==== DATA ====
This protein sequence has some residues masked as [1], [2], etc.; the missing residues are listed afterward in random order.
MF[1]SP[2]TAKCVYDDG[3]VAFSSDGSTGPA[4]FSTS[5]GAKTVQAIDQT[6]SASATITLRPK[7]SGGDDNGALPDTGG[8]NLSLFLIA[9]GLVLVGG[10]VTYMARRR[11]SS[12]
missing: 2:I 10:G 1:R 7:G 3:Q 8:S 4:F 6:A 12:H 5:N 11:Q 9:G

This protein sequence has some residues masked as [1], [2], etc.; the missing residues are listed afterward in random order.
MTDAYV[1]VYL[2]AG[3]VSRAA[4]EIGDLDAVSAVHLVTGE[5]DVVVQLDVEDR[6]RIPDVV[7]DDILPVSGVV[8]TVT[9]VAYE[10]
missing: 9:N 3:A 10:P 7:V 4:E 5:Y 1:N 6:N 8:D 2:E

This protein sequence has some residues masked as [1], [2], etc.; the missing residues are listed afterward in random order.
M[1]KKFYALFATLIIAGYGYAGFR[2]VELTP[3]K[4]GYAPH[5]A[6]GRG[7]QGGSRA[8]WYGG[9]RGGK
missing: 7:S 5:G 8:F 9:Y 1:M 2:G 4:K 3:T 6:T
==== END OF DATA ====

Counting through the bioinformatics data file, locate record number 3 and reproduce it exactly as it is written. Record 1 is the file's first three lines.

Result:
This protein sequence has some residues masked as [1], [2], etc.; the missing residues are listed afterward in random order.
M[1]KKFYALFATLIIAGYGYAGFR[2]VELTP[3]K[4]GYAPH[5]A[6]GRG[7]QGGSRA[8]WYGG[9]RGGK
missing: 7:S 5:G 8:F 9:Y 1:M 2:G 4:K 3:T 6:T